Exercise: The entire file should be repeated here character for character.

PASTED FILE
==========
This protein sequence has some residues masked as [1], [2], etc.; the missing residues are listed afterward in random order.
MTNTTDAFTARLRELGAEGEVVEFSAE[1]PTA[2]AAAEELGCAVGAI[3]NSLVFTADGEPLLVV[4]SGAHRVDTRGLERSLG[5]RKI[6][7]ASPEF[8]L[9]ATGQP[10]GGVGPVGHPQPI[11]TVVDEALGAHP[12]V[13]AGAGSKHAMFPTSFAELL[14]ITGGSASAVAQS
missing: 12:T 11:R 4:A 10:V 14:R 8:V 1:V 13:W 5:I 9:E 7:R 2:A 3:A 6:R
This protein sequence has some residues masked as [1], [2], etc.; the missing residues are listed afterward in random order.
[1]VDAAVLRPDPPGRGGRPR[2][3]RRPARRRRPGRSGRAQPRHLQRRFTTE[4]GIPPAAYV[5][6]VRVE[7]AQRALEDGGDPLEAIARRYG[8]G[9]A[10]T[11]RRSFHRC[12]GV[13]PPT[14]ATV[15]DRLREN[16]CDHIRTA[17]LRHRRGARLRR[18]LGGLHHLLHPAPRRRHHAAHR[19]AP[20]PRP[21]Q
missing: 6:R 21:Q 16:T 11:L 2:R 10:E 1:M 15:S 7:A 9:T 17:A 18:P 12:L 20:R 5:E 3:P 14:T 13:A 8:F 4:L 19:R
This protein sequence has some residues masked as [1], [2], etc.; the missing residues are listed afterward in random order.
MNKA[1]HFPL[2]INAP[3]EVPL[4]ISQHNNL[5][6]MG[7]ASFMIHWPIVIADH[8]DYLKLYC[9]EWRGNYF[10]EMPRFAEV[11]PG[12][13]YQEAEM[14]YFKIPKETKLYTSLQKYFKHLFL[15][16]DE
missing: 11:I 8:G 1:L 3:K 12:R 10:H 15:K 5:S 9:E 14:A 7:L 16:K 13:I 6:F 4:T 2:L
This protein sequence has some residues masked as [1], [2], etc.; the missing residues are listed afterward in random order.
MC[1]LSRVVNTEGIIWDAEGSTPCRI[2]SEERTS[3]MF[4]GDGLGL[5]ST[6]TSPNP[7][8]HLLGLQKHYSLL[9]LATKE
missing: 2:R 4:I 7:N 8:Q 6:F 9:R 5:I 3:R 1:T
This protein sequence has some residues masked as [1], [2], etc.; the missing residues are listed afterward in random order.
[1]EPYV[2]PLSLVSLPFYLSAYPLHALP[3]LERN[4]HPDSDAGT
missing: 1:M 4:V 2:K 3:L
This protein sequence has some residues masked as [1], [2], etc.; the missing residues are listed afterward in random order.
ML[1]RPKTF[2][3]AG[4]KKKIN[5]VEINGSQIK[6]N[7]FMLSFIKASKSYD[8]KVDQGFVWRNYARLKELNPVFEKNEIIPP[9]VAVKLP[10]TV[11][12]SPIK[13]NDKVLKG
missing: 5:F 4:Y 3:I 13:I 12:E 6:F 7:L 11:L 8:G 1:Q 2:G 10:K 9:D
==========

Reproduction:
This protein sequence has some residues masked as [1], [2], etc.; the missing residues are listed afterward in random order.
MTNTTDAFTARLRELGAEGEVVEFSAE[1]PTA[2]AAAEELGCAVGAI[3]NSLVFTADGEPLLVV[4]SGAHRVDTRGLERSLG[5]RKI[6][7]ASPEF[8]L[9]ATGQP[10]GGVGPVGHPQPI[11]TVVDEALGAHP[12]V[13]AGAGSKHAMFPTSFAELL[14]ITGGSASAVAQS
missing: 12:T 11:R 4:A 10:V 14:R 8:V 1:V 13:W 5:I 9:E 7:R 2:A 3:A 6:R
This protein sequence has some residues masked as [1], [2], etc.; the missing residues are listed afterward in random order.
[1]VDAAVLRPDPPGRGGRPR[2][3]RRPARRRRPGRSGRAQPRHLQRRFTTE[4]GIPPAAYV[5][6]VRVE[7]AQRALEDGGDPLEAIARRYG[8]G[9]A[10]T[11]RRSFHRC[12]GV[13]PPT[14]ATV[15]DRLREN[16]CDHIRTA[17]LRHRRGARLRR[18]LGGLHHLLHPAPRRRHHAAHR[19]AP[20]PRP[21]Q
missing: 6:R 21:Q 16:T 11:L 2:R 10:E 1:M 15:S 7:A 9:T 17:A 18:P 12:L 20:R 5:E 3:P 14:T 13:A 8:F 4:L 19:R
This protein sequence has some residues masked as [1], [2], etc.; the missing residues are listed afterward in random order.
MNKA[1]HFPL[2]INAP[3]EVPL[4]ISQHNNL[5][6]MG[7]ASFMIHWPIVIADH[8]DYLKLYC[9]EWRGNYF[10]EMPRFAEV[11]PG[12][13]YQEAEM[14]YFKIPKETKLYTSLQKYFKHLFL[15][16]DE
missing: 11:I 8:G 1:L 3:K 12:R 10:H 15:K 5:S 9:E 14:A 7:L 16:K 13:I 6:F 4:T 2:L
This protein sequence has some residues masked as [1], [2], etc.; the missing residues are listed afterward in random order.
MC[1]LSRVVNTEGIIWDAEGSTPCRI[2]SEERTS[3]MF[4]GDGLGL[5]ST[6]TSPNP[7][8]HLLGLQKHYSLL[9]LATKE
missing: 2:R 4:I 7:N 8:Q 6:F 9:R 5:I 3:R 1:T
This protein sequence has some residues masked as [1], [2], etc.; the missing residues are listed afterward in random order.
[1]EPYV[2]PLSLVSLPFYLSAYPLHALP[3]LERN[4]HPDSDAGT
missing: 1:M 4:V 2:K 3:L
This protein sequence has some residues masked as [1], [2], etc.; the missing residues are listed afterward in random order.
ML[1]RPKTF[2][3]AG[4]KKKIN[5]VEINGSQIK[6]N[7]FMLSFIKASKSYD[8]KVDQGFVWRNYARLKELNPVFEKNEIIPP[9]VAVKLP[10]TV[11][12]SPIK[13]NDKVLKG
missing: 5:F 4:Y 3:I 13:I 12:E 6:F 7:L 11:L 8:G 1:Q 2:G 10:K 9:D